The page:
104 years since the theft that brought the Mona Lisa to fame



Mon, 21 Aug 2017 - 01:17 GMT


Mon, 21 Aug 2017 - 01:17 GMT

Mona Lisa - Pixabay

Mona Lisa - Pixabay

CAIRO - 21 August 2017: Monday, August 21 marks the 104th anniversary of Mona Lisa’s theft by Italian handyman Vincenzo Peruggia in 1911.

In 1911, the Mona Lisa was not as famous as it is today because it was just a small and unassuming portrait in the Louvre. Yet, after Peruggia had stolen it, it became one of the world’s most famous masterpieces because of the press coverage the theft had generated.

Peruggia was hired by the Louvre to make a protective glass cases for some famous works including the Mona Lisa. Benefiting of that opportunity, after hiding all night in a closet, he was able to steal the painting and leave the museum unnoticed.

The Louvre at that time was under maintenance, hence the theft of Mona Lisa was not as visible as it was thought to have been removed to be cleaned. It took 24 hours before its theft was noted.

Policemen printed off around 6,500 copies for distribution in the streets of Paris after its disappearance and the press coverage made sure that many people that never heard or saw the Mona Lisa before, became aware of Leonardo da Vinci’s stolen painting.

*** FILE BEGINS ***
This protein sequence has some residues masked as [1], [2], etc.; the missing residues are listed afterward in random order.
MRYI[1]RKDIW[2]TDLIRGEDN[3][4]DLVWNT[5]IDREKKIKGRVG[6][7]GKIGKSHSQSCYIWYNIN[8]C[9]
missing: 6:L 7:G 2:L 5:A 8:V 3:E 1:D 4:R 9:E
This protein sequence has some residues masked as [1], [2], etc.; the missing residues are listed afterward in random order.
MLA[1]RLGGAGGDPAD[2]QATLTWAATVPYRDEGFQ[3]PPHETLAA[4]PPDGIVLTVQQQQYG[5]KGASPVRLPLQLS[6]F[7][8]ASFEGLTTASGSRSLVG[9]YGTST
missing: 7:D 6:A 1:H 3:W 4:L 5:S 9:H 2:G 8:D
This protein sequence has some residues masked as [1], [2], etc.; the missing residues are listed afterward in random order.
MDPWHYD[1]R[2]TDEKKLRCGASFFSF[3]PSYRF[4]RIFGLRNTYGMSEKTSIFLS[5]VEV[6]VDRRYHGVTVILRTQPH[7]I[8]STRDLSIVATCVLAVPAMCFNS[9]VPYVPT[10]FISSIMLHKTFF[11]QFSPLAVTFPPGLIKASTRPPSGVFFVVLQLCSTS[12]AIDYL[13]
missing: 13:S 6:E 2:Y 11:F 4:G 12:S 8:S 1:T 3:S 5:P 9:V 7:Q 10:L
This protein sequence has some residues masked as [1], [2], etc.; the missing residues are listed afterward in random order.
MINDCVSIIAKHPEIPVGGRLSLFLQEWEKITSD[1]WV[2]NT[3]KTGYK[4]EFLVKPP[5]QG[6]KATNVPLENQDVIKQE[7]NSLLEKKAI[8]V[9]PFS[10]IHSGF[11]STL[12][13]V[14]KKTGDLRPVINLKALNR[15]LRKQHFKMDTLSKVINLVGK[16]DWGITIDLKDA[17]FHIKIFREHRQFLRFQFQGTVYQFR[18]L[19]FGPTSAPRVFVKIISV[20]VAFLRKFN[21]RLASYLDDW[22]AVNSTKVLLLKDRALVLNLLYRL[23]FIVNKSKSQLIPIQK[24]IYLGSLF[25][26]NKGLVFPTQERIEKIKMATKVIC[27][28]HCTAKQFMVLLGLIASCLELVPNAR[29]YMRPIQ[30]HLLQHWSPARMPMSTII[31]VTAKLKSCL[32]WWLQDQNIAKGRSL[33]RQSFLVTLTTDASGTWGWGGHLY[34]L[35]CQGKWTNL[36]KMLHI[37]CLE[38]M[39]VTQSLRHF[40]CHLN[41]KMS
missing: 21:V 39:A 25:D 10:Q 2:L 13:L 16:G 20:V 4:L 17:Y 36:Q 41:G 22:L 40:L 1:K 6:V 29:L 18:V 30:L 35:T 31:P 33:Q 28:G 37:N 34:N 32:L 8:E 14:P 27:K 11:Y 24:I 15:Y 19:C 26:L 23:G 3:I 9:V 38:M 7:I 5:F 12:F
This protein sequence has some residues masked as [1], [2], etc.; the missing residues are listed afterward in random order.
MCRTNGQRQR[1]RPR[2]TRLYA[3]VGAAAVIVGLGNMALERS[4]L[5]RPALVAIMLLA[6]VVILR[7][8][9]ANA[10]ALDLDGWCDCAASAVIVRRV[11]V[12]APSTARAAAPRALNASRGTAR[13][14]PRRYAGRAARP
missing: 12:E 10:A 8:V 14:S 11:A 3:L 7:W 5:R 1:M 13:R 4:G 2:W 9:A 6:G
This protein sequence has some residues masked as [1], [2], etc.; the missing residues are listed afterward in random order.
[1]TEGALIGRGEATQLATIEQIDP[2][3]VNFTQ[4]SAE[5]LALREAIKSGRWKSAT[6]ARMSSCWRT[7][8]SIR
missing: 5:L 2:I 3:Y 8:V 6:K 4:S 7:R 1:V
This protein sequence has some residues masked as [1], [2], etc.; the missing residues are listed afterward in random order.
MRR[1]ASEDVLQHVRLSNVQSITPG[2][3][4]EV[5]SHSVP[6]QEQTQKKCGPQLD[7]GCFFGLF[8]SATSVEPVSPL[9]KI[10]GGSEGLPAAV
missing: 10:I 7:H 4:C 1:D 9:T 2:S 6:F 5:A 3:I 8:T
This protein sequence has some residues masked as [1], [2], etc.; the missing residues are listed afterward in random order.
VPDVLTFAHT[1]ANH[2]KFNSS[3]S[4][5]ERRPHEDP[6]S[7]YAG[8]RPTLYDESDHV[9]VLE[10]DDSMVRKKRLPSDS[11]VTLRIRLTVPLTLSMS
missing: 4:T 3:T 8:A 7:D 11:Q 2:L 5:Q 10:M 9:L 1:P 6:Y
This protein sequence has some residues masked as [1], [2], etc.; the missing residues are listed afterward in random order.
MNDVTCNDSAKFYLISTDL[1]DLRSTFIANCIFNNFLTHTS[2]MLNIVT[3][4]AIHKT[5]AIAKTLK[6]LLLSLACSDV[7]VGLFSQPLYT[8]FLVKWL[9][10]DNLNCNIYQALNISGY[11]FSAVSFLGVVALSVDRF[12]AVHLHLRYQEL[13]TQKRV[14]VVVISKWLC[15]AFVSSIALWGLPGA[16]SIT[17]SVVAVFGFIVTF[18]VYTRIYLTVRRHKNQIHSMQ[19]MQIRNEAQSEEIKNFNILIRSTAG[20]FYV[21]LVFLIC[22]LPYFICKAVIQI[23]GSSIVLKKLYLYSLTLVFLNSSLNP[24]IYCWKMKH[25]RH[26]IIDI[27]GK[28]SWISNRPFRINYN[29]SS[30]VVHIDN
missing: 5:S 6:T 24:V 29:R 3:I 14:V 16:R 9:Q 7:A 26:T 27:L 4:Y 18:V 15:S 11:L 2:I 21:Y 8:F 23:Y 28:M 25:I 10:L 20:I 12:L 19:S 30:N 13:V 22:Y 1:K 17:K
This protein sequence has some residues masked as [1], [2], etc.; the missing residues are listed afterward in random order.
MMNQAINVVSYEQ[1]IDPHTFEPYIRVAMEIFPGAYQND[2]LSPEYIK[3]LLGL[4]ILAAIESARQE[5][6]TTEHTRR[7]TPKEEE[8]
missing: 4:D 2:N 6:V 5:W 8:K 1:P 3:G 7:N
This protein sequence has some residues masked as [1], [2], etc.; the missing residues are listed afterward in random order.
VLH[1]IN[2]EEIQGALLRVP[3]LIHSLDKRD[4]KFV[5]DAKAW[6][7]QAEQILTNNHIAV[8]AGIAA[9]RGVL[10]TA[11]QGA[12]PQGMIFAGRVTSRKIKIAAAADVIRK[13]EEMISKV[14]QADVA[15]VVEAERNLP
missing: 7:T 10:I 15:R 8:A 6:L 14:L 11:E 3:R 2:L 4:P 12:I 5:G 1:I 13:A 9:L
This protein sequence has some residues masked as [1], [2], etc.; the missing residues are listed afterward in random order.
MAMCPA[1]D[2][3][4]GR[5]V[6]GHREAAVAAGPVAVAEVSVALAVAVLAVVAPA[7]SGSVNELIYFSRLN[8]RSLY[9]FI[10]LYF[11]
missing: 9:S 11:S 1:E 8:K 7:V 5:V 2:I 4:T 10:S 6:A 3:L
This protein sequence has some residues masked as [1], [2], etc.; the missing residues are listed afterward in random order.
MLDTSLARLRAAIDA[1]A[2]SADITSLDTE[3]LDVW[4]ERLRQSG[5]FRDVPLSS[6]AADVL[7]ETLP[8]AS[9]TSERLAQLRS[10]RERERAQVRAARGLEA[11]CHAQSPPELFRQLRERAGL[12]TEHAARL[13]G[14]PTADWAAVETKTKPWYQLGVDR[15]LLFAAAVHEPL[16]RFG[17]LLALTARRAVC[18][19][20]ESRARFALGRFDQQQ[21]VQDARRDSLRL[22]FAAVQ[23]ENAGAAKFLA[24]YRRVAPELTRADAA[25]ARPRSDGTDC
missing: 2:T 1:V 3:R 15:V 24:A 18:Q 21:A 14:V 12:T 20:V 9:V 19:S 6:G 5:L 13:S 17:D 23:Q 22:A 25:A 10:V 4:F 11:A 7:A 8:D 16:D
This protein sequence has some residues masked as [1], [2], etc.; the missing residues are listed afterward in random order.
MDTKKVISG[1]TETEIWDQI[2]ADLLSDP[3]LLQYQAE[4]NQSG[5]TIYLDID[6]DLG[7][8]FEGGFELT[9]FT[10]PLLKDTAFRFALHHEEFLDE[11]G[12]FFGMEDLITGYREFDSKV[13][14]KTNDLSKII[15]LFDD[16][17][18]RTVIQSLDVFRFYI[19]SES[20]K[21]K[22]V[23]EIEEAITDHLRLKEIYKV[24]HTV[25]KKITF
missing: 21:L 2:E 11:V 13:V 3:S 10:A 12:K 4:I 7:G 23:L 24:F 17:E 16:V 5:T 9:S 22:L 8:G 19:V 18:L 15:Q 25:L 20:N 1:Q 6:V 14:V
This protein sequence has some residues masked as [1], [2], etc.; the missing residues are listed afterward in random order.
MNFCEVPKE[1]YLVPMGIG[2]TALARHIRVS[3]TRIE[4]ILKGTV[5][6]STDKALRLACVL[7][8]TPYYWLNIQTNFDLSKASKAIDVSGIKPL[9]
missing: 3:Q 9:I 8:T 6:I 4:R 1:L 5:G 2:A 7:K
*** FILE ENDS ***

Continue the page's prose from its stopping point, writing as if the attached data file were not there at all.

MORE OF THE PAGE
Policemen tried to recognize and arrest the thief who was at the time thought to be painter Pablo Picasso.

The Mona Lisa was not recovered until two years later when a Florentine dealer called Alfred Geri, the Director of the Uffizi gallery in Florence informed the police of the place of the Mona Lisa as the thief Peruggia went to Florence, Italy in 1913 with the intention to sell it to Geri. Peruggia sent Geri a letter under the name of “Leornardo,” telling him he had the Mona Lisa.

Peruggia who claimed to have stolen it in order to return it to its native Italy, was arrested and sentenced to seven months in jail.

Peruggia hid it in a cupboard, then under a stove in the kitchen, and finally in the false-bottomed trunk, according to The Guardian.

“The Mona Lisa's smile is only enigmatic because of Leonardo's sfumato technique – that smokey, smudgy blur where you can't see how the smile ends at each corner, so that it simply tails away, unresolved, literally open-ended,” stated The Guardian.



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